The ability of getting electrochemical response from drug metabolising enzymes is an attractive target not only for fundamental studies in the redox chemistry of these enzymes, but also for the development of amperometric platform useful for the discovery of new drugs. Our laboratory has turned its attention to human liver cytochromes P450 and Flavin Monoxygenase 3 (hFMO3): these 2 classes of enzymes together they cover more than 90% of the relevant drug metabolising enzymes. They all require electrons deriving from NADPH to sustain their catalytic activity, but they present difficulties in the direct interactions with electrode surfaces due to the deeply buried catalytic sites and their association with the membrane of the endoplasmic reticulum. Learning from the modular nature of proteins, we apply protein engineering approaches to tackle these problems. In human cytochromes P450 we eliminated the N-terminal membrane-binding domain and we added a fused non-physiological reductase able to productively interact with the electron surface and to sustain the catalytic activity of the heme. This has allowed the development of an amperometric platform able to measure human polymorphic response in drug metabolism, important for determination basis of personalised pharmacological dosage, and the construction of a P450-based microfluidic device. In contrast, for the hFMO3 we improved solubility by elimination of a C-term “module”, a helix that modelling studies of hFMO3 suggested to be involved in membrane binding. Data show that deletion of the helix does not affect folding, stability and substrate turnover, and this should improve the electrochemical amenability of this enzyme. Very recently we investigated the structure-function of a particular human cytochrome P450: aromatase (rArom). The relevance of aromatase is in its ability to convert androgens into estrogens and has been focus of research in the area of sexual development and breast cancer. We obtained a soluble form of rArom able to respond on electrode surfaces. In this case the “modular” nature of protein assembly has been confirmed by the 3D X-ray structure that showed a self-assembly oligomeric organisation in arrays. University of Torino, Italy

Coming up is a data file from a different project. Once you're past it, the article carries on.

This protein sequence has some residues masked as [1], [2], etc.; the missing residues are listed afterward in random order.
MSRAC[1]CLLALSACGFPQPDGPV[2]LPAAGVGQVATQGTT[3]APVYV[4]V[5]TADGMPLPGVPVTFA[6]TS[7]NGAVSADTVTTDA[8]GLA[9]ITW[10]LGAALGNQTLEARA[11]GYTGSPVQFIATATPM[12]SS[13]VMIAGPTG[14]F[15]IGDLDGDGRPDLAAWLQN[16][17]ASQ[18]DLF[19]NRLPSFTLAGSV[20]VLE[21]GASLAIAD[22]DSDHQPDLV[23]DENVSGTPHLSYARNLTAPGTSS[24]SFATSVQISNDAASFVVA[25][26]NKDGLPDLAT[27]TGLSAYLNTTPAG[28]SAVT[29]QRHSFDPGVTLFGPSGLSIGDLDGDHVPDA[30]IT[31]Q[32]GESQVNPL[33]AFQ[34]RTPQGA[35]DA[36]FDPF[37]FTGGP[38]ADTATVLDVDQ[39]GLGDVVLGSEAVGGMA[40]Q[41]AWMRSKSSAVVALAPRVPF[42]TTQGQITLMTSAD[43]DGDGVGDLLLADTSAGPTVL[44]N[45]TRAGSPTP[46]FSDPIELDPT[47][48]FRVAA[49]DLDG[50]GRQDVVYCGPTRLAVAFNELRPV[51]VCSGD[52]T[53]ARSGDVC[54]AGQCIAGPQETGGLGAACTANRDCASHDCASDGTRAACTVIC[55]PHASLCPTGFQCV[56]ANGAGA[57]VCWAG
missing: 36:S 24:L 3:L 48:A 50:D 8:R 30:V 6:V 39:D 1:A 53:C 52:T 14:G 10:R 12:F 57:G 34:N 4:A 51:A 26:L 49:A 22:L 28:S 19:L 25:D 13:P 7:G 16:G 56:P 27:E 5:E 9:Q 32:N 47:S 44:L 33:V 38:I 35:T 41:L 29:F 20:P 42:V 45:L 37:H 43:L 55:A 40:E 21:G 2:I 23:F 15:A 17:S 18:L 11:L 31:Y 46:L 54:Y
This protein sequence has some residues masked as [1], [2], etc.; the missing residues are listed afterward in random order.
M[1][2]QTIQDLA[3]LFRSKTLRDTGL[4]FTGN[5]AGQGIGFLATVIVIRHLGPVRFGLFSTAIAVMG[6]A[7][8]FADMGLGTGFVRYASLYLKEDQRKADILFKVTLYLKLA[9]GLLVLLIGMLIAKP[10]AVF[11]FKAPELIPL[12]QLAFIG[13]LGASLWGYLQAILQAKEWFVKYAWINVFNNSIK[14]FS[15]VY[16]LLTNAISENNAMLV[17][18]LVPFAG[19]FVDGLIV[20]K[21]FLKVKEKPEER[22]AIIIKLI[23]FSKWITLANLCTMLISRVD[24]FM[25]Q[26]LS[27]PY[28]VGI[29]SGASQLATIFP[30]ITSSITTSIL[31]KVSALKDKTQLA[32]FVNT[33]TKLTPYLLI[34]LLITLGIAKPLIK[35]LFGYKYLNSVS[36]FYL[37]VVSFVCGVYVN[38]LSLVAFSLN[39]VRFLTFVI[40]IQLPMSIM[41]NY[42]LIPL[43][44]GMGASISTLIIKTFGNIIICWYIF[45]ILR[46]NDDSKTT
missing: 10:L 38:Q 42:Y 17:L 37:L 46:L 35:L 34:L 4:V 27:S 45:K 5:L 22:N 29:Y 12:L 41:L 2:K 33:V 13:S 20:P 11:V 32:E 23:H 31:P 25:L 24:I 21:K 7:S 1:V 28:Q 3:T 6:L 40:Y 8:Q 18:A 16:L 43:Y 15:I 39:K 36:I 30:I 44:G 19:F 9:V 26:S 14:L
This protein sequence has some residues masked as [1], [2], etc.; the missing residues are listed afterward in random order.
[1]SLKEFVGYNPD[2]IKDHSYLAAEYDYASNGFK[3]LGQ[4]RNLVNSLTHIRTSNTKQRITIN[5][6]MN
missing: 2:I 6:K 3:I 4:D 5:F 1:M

"Spectrally resolved tracking of single molecules: mRNA export across the nuclear pore"
Transport through the nuclear pore complex (NPC) is the only link between nucleus and cytoplasm. Transport is selective and mediated by transport factors. Export of mRNA occurs via NPCs, large nano-machines with diameters of roughly 120 nm. Hence, export of mRNA occurs over distances smaller than the optical resolution of conventional light microscopes. While there is extensive knowledge on the physical structure and composition of the NPC transport selectivity and dynamics within the NPC have not been addressed for export of mRNAs in living cells. In this work we develop a super-registration approach using fluorescence microscopy that can overcome the current limitations of colocalization by means of measuring intermolecular distances of chromatically different fluorescent molecules with nm precision. With this method we achieve 20 ms time- and 26 nm spatial precision, rendering the capture of highly transient interactions in living cells possible. With this method we were able to spatially resolve the kineic rates of mRNA transport and present a three step model consisting of docking (80ms), transport (5-20ms) and release (80ms), totalling 180±10 ms. Importantly, the translocation through the channel was not the rate-limiting step, mRNAs can move bi-directionally in the pore complex and not all pores are equally active.